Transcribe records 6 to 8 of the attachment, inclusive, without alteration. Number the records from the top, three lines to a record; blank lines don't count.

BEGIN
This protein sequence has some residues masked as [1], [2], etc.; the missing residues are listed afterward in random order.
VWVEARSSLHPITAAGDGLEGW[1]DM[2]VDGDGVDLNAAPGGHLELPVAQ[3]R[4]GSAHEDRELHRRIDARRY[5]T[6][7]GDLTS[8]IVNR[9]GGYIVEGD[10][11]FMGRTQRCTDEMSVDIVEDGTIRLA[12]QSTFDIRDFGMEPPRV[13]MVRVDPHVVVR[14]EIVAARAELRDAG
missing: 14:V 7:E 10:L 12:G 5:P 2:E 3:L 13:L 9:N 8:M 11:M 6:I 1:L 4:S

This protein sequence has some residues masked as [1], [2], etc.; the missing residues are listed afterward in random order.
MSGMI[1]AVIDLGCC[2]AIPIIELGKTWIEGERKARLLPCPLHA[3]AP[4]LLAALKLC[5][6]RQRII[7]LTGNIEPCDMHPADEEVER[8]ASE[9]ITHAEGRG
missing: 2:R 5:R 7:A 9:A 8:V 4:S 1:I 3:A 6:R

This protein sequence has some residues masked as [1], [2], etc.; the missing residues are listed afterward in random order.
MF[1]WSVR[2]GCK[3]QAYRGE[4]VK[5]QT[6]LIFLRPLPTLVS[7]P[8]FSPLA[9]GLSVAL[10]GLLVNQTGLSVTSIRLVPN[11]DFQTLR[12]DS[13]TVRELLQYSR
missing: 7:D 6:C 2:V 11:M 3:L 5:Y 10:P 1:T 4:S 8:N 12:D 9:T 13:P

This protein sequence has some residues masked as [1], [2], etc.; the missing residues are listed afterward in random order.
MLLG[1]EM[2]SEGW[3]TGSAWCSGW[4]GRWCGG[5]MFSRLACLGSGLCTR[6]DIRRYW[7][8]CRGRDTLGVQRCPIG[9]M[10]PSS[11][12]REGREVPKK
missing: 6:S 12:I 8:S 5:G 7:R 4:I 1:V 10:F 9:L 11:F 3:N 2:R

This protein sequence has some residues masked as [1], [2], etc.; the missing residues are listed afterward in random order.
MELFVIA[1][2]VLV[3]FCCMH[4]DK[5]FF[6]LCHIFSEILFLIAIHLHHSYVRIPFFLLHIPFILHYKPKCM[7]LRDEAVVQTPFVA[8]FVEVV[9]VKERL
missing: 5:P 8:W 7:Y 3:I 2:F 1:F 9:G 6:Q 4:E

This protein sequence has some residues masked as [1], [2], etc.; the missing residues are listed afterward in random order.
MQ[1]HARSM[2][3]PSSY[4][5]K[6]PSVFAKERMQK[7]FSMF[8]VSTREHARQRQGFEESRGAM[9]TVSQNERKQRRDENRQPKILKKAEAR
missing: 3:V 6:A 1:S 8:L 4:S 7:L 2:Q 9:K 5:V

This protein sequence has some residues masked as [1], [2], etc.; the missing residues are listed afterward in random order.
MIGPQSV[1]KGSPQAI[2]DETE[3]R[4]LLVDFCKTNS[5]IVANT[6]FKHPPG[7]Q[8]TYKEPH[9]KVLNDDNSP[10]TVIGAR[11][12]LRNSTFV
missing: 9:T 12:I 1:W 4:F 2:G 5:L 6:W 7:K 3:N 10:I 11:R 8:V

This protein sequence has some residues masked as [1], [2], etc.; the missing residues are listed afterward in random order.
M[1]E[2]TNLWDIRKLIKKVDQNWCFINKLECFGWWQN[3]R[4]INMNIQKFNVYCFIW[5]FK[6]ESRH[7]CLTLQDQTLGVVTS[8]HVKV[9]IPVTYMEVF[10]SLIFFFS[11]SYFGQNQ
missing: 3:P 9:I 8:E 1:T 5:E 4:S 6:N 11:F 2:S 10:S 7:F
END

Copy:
This protein sequence has some residues masked as [1], [2], etc.; the missing residues are listed afterward in random order.
MQ[1]HARSM[2][3]PSSY[4][5]K[6]PSVFAKERMQK[7]FSMF[8]VSTREHARQRQGFEESRGAM[9]TVSQNERKQRRDENRQPKILKKAEAR
missing: 3:V 6:A 1:S 8:L 4:S 7:L 2:Q 9:K 5:V

This protein sequence has some residues masked as [1], [2], etc.; the missing residues are listed afterward in random order.
MIGPQSV[1]KGSPQAI[2]DETE[3]R[4]LLVDFCKTNS[5]IVANT[6]FKHPPG[7]Q[8]TYKEPH[9]KVLNDDNSP[10]TVIGAR[11][12]LRNSTFV
missing: 9:T 12:I 1:W 4:F 2:G 5:L 6:W 7:K 3:N 10:I 11:R 8:V

This protein sequence has some residues masked as [1], [2], etc.; the missing residues are listed afterward in random order.
M[1]E[2]TNLWDIRKLIKKVDQNWCFINKLECFGWWQN[3]R[4]INMNIQKFNVYCFIW[5]FK[6]ESRH[7]CLTLQDQTLGVVTS[8]HVKV[9]IPVTYMEVF[10]SLIFFFS[11]SYFGQNQ
missing: 3:P 9:I 8:E 1:T 5:E 4:S 6:N 11:F 2:S 10:S 7:F